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However, Musk’s words about Artemis, to employees, focused on Starship’s future capabilities: orbiting the Earth and refilling its tanks, both of which have yet to be proven on its three test flights.

“This will … be very important for the Artemis program for the NASA to get back to the moon,” Musk said of those capabilities. He also envisions a “Moon Base Alpha” that would include ships “specialized for going to and from the moon”, meaning there would be no heat shield or flaps due to the lack of atmosphere.

Related: NASA celebrates SpaceX Starship’s 3rd test flight, but more work needed ahead of Artemis moon missions

a screenshot of starship flying above the launch pad

SpaceX Starship Flight 3 launch on March 14, 2024. (Image credit: SpaceX)

Musk’s 45-minute speech touched on the usual themes for his Red Planet updates, focusing on how to send a lot of cargo out there for eventual settlers. He noted that would take thousands of launches to do; for perspective, Musk said the company has completed 327 successful Falcon series launches and about 80 percent of those had reused boosters (a key factor in reducing cost.)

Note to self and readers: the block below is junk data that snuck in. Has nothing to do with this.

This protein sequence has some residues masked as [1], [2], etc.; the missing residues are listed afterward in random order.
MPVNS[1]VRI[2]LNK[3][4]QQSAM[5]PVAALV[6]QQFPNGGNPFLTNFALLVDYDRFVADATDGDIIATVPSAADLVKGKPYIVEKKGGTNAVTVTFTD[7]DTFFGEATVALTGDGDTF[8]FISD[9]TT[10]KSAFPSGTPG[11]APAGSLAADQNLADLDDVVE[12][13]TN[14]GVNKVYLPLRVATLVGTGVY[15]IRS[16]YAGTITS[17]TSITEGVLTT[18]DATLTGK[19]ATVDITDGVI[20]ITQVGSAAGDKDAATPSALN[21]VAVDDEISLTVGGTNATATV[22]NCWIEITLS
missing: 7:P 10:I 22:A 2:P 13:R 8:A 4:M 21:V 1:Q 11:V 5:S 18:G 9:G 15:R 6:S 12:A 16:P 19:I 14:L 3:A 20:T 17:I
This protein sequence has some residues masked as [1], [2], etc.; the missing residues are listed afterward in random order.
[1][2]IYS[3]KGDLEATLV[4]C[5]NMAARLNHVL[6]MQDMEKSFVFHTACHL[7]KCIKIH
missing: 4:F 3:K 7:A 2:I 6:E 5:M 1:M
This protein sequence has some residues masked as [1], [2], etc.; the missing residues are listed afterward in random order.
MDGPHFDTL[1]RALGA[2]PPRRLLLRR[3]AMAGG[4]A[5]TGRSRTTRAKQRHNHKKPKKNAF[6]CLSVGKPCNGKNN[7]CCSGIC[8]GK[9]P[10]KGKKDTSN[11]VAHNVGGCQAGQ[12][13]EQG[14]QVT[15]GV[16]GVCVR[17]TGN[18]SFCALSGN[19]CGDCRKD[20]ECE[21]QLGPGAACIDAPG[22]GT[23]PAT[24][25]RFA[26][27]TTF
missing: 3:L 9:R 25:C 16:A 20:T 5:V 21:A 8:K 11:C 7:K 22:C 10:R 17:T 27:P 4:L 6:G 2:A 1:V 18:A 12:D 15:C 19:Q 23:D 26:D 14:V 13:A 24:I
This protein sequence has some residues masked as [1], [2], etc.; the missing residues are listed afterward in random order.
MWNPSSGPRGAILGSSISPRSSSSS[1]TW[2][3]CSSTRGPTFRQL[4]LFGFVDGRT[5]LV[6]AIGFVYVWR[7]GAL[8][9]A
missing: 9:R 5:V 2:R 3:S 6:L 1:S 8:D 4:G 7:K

SpaceX is by far the most active launching entity on Earth, and Musk forecasts the company will send roughly 90 percent of orbital mass aloft this year compared to China’s 6 percent (the second-largest entity.) 

Starship’s next and fourth spaceflight attempt, expected to take place in May, aims to have the first stage of Super Heavy land “on essentially a virtual tower” in the Gulf of Mexico, Musk said. Once the company safely gets that done, they will consider using the launching area at Starbase, in south Texas, for future landings as soon as Flight 5. (Musk pegged the chances of success on Flight 4 at 80% or 90%.)

Musk also wants to perform two splashdowns of the upper stage of Starship in a row, in a controlled fashion, before sending it to Starbase on a future flight. “We do not want to rain debris over Mexico or the U.S.,” he said. “My guess is probably next year when we will be able to reuse Starship.”

Overall, Musk plans for multiple Starship launches to take place this year, and suggests SpaceX will build an additional six spacecraft by the end of 2024. A new rocket factory for the company should be available in 2025, which would make production even faster.